Even at the Elite level, I consider the above two statements to be an important part of the professionalism of the players. Running after the ball with the express purpose of spoiling a quick throw in doesn't seem to me to sit well with the spirit of the way the game is played.

Again, that is what direction your compass points does that mean everyone else should follow it? Who says your compass is right?

Browner
01-07-15, 11:07
There is another & different precedent I think.

England v France. Owens was the ref. Player reaches for the ball and opponent drops it behind his back. Ref thought nothing of it.

(i) If a player carrying the ball is forced into touch, that player must release the ball to an opposition player so that there can be a quick throw-in.

MUST RELEASE THE BALL TO AN OPPOSTION PLAYER means, to me, that the opposition player must be actively grasping the ball.

A bit like if a jackler has a grasp of the ball - player on ground must release it. But if jackler is approaching to grasp the ball the player on ground is quite within his rights to throw the ball away.

That wasn't a bonafide precedent, ( it was a QTI prevention error , Eng try probably awaited) anyway they idea that a BC can hide or shield or block or in anyway prevent a unobstructed retrieval is a bemusing suggestion.

Browner
01-07-15, 11:07
as a complete red herring, what does "forced into touch" mean? Against his will, I would guess.

So Red fullback collects ball deep in his own territory and, seeing 4 burly fowards bearing down, decides to step smartly into touch. Has he been forced into touch and does he need to release the ball?


(i) If a player carrying the ball is forced into touch, that player must release the ball to an opposition player so that there can be a quick throw-in.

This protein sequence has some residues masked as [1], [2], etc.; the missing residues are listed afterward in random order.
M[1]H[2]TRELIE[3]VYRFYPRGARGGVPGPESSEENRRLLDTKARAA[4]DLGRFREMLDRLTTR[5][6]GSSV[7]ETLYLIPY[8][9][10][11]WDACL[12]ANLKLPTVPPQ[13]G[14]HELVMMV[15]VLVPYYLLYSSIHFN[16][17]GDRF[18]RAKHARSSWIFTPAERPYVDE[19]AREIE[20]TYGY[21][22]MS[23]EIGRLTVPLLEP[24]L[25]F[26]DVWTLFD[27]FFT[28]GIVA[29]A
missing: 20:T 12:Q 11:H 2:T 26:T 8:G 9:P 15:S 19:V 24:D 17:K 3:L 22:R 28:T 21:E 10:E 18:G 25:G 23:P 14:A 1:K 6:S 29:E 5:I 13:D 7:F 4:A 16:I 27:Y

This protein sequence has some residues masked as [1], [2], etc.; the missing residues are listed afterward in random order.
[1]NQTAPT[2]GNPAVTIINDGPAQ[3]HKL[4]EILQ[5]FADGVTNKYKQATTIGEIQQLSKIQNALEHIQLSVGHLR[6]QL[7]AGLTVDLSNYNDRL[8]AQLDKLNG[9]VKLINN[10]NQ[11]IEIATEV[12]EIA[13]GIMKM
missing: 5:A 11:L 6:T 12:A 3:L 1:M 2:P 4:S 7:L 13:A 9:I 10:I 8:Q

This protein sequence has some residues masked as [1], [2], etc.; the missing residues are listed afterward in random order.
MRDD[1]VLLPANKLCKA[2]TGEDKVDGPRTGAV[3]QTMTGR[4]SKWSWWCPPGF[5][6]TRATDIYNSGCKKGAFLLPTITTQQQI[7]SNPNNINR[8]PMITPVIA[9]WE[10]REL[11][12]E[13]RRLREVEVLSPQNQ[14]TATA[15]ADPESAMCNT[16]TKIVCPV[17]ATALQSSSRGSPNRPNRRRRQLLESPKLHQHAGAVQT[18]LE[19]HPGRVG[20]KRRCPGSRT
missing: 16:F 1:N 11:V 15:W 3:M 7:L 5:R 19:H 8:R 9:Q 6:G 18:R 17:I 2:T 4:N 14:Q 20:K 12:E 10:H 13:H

This is straw clutching extremism.


Their "bearing" forced his FoP exit. So yes he does.

SimonSmith
01-07-15, 13:07
So in summary, there are two positions you can take on this. The position you take is inflected by how you view the law and the principles behind it.

Were I coaching a referee, I wouldn't criticize him or her for taking either position, so long as they could talk me through the process.

Personally, I tend to the Browner/Ian position - and that's a gathering of people you won't often see.

I think that the intent of the law is clear, and to take OB's angle, I look at the law and what I believe the intent to be. Players should be able to take a QTI as soon as they wish; opposing players must not deny them that option after the ball has gone 'dead'. The law is specifically written to put an obligation on the ball carrier to release.
I don't personally believe that the intention of the lawmakers was to force the ball carrier to give up the ball only to allow a team mate to then play it - it would be contradictory. We all know that there are lacunae in the Law Book - this seems to me to be a glaring one.

Until there is a clarification, or a mandate from a Governing Body, as cited above, I'm looking for thoughtful and consistent refereeing.

ChrisR
01-07-15, 13:07